Google Pixel 6a Review

Google’s Pixel 6a phone is a value packed device for folks looking for some flagship features without paying a flagship price. I think most consumers will find this to have everything they’d want in a phone: a nice display, great camera, and excellent performance on par with their flagship phones. You can watch my full review here.

The Pixel 6 series phones are the first to use Google’s new Tensor processor which is tuned for some of the AI work and computational photography that Google integrates into their products. The new 6a also has a Tensor and it performs identically to the flagship 6 and 6 Pro phones.

Tensor doesn’t best its Android or Apple flagship rivals on performance benchmarks tests but what’s notable here is that there isn’t a performance penalty for choosing the lower end phone. Apple’s iPhone SE by comparison is powered by the same A15 chip as the iPhone 13 Pro but Apple throttles the SE’s performance to keep it from besting their top of the line product. That’s not the case here with the 6a.

The camera system is excellent here thanks to Google’s advancements in computational photography. The phone has two cameras on the back – one ultrawide lens with a 114 degree field of view and a wide angle camera. Photos look great in most light and the portrait mode gets better and better every year. The phone will also shoot clean and optically stabilized video at up to 4k at 60 frames per second. You can see some examples of photos and videos in the video.

So what’s missing from this phone vs. the 6 and 6 Pro? A few things. The 6a does not have wireless charging, the 6a’s back is made out of plastic vs. glass, it has a lower resolution wide angle camera (12 vs. 50 megapixels), its display is running at a 60hz refresh rate vs the 90 & 120 hz refresh rates on the 6 and 6 Pro, and it lacks the telephoto lens found on the 6 pro. Despite all that it doesn’t feel cheap nor does it feel lacking in any way.

I have long been a fan of the “a” series Google phones and this one is a nice upgrade over prior models. If you’re still running with the 3a this one will be a huge upgrade.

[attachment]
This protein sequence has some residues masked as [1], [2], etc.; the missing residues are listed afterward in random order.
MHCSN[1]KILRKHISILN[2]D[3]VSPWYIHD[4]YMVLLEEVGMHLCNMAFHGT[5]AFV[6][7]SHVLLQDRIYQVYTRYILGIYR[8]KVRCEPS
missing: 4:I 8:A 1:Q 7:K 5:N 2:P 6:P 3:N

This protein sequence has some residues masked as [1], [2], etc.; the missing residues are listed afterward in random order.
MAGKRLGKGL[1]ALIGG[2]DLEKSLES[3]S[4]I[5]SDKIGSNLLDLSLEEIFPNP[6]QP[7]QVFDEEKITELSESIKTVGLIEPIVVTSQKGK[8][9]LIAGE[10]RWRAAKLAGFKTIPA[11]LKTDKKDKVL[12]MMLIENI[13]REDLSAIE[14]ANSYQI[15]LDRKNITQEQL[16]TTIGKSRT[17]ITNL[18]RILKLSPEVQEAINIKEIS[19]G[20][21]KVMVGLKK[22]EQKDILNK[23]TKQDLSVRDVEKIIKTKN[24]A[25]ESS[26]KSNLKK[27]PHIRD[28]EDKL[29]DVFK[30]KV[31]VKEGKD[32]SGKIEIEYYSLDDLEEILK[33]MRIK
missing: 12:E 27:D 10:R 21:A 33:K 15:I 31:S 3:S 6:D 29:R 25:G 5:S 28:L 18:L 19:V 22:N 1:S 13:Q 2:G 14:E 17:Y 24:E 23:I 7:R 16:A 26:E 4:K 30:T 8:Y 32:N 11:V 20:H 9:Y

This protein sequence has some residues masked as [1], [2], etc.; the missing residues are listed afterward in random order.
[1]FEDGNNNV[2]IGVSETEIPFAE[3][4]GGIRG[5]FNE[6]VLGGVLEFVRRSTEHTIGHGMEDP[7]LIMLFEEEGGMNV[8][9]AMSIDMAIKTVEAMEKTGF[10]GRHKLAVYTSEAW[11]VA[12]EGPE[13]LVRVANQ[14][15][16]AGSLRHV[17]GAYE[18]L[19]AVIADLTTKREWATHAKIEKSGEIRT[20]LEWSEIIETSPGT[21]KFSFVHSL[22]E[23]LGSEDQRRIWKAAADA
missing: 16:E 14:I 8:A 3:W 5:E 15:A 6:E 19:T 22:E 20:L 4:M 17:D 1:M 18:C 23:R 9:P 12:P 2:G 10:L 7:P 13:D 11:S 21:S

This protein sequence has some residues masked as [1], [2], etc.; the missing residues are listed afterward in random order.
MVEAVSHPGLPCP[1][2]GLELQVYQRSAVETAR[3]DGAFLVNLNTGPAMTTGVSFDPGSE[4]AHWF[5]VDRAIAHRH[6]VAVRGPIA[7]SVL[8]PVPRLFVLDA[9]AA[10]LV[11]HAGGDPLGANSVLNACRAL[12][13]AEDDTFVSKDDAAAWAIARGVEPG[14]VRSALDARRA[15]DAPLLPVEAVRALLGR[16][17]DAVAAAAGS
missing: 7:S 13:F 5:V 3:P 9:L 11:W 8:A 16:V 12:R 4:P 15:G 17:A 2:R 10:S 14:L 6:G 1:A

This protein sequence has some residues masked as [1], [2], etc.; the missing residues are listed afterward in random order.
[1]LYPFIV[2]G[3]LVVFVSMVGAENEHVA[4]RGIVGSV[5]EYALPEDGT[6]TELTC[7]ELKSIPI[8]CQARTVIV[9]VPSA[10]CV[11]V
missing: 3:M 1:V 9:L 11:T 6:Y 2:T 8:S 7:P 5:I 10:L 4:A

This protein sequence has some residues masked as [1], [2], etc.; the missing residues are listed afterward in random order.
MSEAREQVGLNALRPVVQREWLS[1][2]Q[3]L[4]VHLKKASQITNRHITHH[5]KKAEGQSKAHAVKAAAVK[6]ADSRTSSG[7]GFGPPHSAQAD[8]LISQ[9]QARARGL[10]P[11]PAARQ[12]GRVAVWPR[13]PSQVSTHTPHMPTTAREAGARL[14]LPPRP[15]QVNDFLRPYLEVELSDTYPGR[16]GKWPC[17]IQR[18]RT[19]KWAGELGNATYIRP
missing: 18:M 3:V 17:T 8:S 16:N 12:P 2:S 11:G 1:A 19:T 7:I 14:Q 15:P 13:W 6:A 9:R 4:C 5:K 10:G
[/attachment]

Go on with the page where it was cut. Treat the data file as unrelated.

DISCLOSURE: Google sent me the Pixel 6a free of charge but this is not a sponsored review. Google did not have any input into the review nor did they review or approve it before it was uploaded.

New Video : Your Next Smartphone Might Use Satellites vs. Cellular Networks for Messaging

This week’s Weekly Wrapup Video was inspired by a Robert X. Cringley post about a rumored secret deal between Apple and satellite operator Globalstar. From the post:

Apple will shortly enter the satellite business by acquiring GlobalStar and its 24 satellites. They will use those 24, plus 24 more satellites that Apple has already commissioned, to offer satellite service for iMessage and Apple’s Find My network just like they implied in their denial last year.

The link in Cringley’s post goes to this Space News Article about a recent infusion of cash that Globalstar is set to receive from a top secret potential customer.

The operator said Feb. 24 it picked MDA and Rocket Lab to supply a set of 17 satellites to replenish its constellation after a “potential customer” agreed to fund most of the $327 million project. The agreement includes an option for up to nine additional satellites at $11.4 million each

The potential network will only run at about 10 megabits per second per satellite so it won’t be able to transfer large items like videos or high resolution imagery, but it is enough to provide service even in the most remote locations. In fact this type of messaging is very popular in the amateur radio world, with protocols like APRS transmitting location data in very small bursts at a much slower rate 1200 bits per second.

Would it work indoors? Who knows. But developments in weak signal technologies lead me to think that it will be able to send small bits of data anywhere in the world with an off-the-shelf consumer smartphone.

Like many other tech leaps the confluence of a bunch of technological developments are coming together here: cheaper launches to space, microprocessor advancements and smaller and cheaper satellites.

The EU May Decide Phone Charging Standard Next Week

Reuters reports that the European Union is likely going to meet next week to solidify a common standard for charging smartphones. That standard will of course be USB-C which means the lightning port’s days may be numbered.

According to the article it looks like lawmakers are also trying to codify a laptop charging standard too.

I covered this topic in detail last year when this effort started gaining steam.

Boost Mobile Goes Freemium

Boost Mobile is a prepaid wireless carrier here in the USA owned by Dish Network. They are introducing a new program that will let you bring your monthly bill down to nothing – but you have to sing for your supper by earning “Boostcoins.”

Here’s how the company says you earn them:

Boost Mobile’s BoostOne app allows users to earn blockchain-backed “Boostcoins” by playing games like “Spin & Win,” watching videos, and engaging with thousands of partners to complete offers to earn coins that can be redeemed for discounted and free wireless service.

These Boostcoins are of course “blockchain-backed” but have their value pegged to the dollar. According to CNET it looks like 100 boost coins equals about a dollar.